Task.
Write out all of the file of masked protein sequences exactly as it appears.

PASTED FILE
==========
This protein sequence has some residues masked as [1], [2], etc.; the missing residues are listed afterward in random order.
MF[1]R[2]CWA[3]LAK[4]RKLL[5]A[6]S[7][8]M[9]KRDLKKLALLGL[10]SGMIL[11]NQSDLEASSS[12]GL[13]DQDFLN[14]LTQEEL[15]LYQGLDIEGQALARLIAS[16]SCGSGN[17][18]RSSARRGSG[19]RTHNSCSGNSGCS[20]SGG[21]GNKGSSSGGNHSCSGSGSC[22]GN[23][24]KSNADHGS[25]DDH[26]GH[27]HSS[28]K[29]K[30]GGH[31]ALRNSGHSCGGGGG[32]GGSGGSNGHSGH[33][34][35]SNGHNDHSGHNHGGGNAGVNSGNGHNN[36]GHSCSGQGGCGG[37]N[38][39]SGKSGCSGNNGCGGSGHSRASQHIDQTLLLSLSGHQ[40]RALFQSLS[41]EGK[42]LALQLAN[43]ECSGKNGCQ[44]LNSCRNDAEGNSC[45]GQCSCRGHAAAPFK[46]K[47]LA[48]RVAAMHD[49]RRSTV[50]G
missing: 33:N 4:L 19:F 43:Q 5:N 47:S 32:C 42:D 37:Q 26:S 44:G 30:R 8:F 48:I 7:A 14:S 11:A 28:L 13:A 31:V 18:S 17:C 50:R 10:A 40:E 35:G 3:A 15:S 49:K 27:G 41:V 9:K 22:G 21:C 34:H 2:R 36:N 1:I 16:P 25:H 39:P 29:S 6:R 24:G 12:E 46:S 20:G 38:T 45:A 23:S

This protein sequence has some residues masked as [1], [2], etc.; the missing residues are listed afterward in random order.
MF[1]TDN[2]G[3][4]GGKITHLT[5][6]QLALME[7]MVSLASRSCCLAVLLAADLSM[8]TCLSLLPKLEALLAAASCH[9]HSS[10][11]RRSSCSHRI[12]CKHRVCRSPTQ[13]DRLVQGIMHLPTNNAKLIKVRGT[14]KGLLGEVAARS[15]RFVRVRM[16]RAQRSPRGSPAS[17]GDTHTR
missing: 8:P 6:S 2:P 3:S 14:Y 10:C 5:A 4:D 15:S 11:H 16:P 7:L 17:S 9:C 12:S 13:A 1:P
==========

This protein sequence has some residues masked as [1], [2], etc.; the missing residues are listed afterward in random order.
MF[1]R[2]CWA[3]LAK[4]RKLL[5]A[6]S[7][8]M[9]KRDLKKLALLGL[10]SGMIL[11]NQSDLEASSS[12]GL[13]DQDFLN[14]LTQEEL[15]LYQGLDIEGQALARLIAS[16]SCGSGN[17][18]RSSARRGSG[19]RTHNSCSGNSGCS[20]SGG[21]GNKGSSSGGNHSCSGSGSC[22]GN[23][24]KSNADHGS[25]DDH[26]GH[27]HSS[28]K[29]K[30]GGH[31]ALRNSGHSCGGGGG[32]GGSGGSNGHSGH[33][34][35]SNGHNDHSGHNHGGGNAGVNSGNGHNN[36]GHSCSGQGGCGG[37]N[38][39]SGKSGCSGNNGCGGSGHSRASQHIDQTLLLSLSGHQ[40]RALFQSLS[41]EGK[42]LALQLAN[43]ECSGKNGCQ[44]LNSCRNDAEGNSC[45]GQCSCRGHAAAPFK[46]K[47]LA[48]RVAAMHD[49]RRSTV[50]G
missing: 33:N 4:L 19:F 43:Q 5:N 47:S 32:C 42:D 37:Q 26:S 44:G 30:R 8:F 48:I 7:A 14:S 11:A 28:L 13:A 31:V 18:S 17:C 50:R 10:A 40:E 35:G 3:A 15:S 49:K 27:G 41:V 9:K 22:G 21:C 34:H 2:R 36:N 1:I 16:P 25:H 39:P 29:S 6:R 24:G 12:E 46:S 20:G 38:T 45:A 23:S

This protein sequence has some residues masked as [1], [2], etc.; the missing residues are listed afterward in random order.
MF[1]TDN[2]G[3][4]GGKITHLT[5][6]QLALME[7]MVSLASRSCCLAVLLAADLSM[8]TCLSLLPKLEALLAAASCH[9]HSS[10][11]RRSSCSHRI[12]CKHRVCRSPTQ[13]DRLVQGIMHLPTNNAKLIKVRGT[14]KGLLGEVAARS[15]RFVRVRM[16]RAQRSPRGSPAS[17]GDTHTR
missing: 8:P 6:S 2:P 3:S 14:Y 10:C 5:A 4:D 15:S 11:H 16:P 7:L 17:S 9:C 12:S 13:A 1:P